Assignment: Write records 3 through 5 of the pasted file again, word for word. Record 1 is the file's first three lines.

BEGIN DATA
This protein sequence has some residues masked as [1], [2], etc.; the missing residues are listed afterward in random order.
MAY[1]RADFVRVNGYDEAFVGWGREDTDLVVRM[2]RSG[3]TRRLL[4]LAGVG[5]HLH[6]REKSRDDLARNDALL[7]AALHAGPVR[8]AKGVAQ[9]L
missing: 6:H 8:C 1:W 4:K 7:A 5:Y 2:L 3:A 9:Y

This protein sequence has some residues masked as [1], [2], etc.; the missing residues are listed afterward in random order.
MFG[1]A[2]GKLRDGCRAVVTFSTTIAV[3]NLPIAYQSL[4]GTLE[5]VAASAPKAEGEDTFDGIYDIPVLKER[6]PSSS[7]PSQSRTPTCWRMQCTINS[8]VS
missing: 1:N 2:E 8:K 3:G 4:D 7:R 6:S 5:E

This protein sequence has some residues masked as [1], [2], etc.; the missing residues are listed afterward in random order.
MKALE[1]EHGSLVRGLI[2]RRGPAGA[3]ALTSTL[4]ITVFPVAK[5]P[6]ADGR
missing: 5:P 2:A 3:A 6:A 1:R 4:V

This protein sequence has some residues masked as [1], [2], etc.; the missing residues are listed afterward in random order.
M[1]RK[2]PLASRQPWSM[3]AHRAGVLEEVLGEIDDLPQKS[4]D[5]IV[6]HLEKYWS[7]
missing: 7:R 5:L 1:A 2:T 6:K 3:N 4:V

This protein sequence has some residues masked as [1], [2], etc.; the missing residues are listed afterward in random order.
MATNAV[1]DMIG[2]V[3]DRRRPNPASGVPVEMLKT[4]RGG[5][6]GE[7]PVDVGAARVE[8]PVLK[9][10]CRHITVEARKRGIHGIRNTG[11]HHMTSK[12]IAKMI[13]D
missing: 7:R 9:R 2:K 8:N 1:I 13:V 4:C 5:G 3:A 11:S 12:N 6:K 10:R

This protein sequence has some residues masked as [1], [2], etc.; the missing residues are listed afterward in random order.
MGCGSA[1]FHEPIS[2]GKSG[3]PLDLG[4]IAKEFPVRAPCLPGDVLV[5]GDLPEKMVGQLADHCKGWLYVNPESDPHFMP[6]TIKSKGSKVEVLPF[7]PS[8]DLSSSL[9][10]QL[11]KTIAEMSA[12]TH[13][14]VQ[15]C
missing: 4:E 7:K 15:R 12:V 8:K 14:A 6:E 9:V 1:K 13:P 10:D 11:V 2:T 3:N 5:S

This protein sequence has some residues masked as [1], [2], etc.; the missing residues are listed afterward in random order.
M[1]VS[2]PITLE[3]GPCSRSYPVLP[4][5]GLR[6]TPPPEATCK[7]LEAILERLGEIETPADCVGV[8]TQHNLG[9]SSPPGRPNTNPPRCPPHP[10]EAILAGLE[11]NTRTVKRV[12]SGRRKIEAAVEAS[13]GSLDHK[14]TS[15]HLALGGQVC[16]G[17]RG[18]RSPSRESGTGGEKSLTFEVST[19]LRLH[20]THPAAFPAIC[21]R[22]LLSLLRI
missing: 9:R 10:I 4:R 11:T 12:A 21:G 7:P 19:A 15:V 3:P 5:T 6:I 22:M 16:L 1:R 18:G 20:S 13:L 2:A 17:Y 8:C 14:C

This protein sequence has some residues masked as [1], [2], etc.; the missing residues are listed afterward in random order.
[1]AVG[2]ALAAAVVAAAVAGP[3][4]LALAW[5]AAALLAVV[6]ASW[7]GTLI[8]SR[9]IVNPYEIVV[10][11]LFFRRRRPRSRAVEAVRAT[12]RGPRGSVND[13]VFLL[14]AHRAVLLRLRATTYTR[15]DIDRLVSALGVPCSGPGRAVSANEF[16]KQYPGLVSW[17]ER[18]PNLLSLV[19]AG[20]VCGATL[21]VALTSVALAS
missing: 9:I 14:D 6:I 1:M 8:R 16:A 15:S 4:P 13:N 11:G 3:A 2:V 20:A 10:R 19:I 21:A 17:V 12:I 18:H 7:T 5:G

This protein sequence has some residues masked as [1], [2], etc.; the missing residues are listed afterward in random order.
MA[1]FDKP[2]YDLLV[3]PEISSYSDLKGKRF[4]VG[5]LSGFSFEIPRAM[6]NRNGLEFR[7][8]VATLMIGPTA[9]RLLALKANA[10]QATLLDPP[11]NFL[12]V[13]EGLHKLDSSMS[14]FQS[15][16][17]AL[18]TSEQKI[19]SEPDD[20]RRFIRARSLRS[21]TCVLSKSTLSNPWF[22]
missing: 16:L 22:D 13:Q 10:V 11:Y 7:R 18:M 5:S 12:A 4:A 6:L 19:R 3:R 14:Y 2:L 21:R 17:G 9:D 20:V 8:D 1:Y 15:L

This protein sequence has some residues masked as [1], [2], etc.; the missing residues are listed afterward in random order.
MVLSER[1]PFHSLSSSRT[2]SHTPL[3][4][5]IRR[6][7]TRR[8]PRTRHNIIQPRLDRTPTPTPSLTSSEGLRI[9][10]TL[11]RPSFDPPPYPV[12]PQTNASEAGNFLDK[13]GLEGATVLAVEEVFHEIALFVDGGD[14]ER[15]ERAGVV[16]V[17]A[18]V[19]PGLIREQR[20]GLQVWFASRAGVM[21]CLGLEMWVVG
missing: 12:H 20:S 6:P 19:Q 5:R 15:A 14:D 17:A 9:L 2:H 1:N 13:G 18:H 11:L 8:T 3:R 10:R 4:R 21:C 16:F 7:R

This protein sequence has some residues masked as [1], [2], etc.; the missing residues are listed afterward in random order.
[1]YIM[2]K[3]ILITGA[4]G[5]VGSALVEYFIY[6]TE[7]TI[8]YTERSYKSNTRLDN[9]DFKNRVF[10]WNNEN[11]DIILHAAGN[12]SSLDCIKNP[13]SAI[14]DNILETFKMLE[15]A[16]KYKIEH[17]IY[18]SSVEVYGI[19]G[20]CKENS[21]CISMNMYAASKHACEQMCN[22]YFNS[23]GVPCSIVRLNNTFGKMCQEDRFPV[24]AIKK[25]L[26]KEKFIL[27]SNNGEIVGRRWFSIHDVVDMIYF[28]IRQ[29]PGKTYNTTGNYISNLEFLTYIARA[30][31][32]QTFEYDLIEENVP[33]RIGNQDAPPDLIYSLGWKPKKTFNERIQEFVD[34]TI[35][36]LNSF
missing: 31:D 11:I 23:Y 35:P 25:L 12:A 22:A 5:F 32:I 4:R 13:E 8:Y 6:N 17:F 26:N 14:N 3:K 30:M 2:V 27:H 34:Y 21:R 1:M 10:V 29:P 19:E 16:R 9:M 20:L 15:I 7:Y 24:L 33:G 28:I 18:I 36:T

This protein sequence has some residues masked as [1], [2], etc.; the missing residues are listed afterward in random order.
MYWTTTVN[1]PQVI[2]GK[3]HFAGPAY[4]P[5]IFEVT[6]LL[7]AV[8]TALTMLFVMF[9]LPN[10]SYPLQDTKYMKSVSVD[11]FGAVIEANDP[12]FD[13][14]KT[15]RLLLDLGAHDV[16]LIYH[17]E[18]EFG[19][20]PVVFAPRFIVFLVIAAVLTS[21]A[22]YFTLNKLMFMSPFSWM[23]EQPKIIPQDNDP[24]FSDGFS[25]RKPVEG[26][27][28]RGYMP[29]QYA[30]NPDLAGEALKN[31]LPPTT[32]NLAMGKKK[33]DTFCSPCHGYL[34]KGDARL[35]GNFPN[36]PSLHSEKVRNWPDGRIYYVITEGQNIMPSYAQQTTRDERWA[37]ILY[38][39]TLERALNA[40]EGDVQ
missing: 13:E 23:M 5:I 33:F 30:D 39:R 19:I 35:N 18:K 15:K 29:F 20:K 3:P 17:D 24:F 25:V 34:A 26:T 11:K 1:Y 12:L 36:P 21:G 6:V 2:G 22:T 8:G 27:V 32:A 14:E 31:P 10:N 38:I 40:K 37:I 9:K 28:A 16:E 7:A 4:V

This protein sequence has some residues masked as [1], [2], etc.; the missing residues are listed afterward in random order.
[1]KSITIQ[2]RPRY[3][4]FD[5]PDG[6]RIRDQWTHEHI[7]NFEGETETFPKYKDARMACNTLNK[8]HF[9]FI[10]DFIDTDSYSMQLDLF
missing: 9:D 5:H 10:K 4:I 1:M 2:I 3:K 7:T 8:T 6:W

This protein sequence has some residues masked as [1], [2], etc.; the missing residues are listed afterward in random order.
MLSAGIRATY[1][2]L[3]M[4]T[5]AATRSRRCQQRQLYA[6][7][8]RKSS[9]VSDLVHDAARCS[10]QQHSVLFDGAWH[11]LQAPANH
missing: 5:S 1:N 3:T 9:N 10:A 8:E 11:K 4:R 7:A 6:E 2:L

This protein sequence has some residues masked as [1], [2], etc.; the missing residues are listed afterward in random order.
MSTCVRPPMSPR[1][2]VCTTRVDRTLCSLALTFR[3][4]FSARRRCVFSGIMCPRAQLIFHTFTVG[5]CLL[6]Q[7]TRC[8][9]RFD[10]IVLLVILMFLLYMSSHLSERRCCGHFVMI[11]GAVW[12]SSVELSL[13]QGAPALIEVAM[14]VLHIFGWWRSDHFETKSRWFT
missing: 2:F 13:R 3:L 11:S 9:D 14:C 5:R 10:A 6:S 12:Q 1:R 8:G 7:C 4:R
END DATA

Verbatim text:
This protein sequence has some residues masked as [1], [2], etc.; the missing residues are listed afterward in random order.
MKALE[1]EHGSLVRGLI[2]RRGPAGA[3]ALTSTL[4]ITVFPVAK[5]P[6]ADGR
missing: 5:P 2:A 3:A 6:A 1:R 4:V

This protein sequence has some residues masked as [1], [2], etc.; the missing residues are listed afterward in random order.
M[1]RK[2]PLASRQPWSM[3]AHRAGVLEEVLGEIDDLPQKS[4]D[5]IV[6]HLEKYWS[7]
missing: 7:R 5:L 1:A 2:T 6:K 3:N 4:V

This protein sequence has some residues masked as [1], [2], etc.; the missing residues are listed afterward in random order.
MATNAV[1]DMIG[2]V[3]DRRRPNPASGVPVEMLKT[4]RGG[5][6]GE[7]PVDVGAARVE[8]PVLK[9][10]CRHITVEARKRGIHGIRNTG[11]HHMTSK[12]IAKMI[13]D
missing: 7:R 9:R 2:K 8:N 1:I 13:V 4:C 5:G 3:A 11:S 12:N 6:K 10:R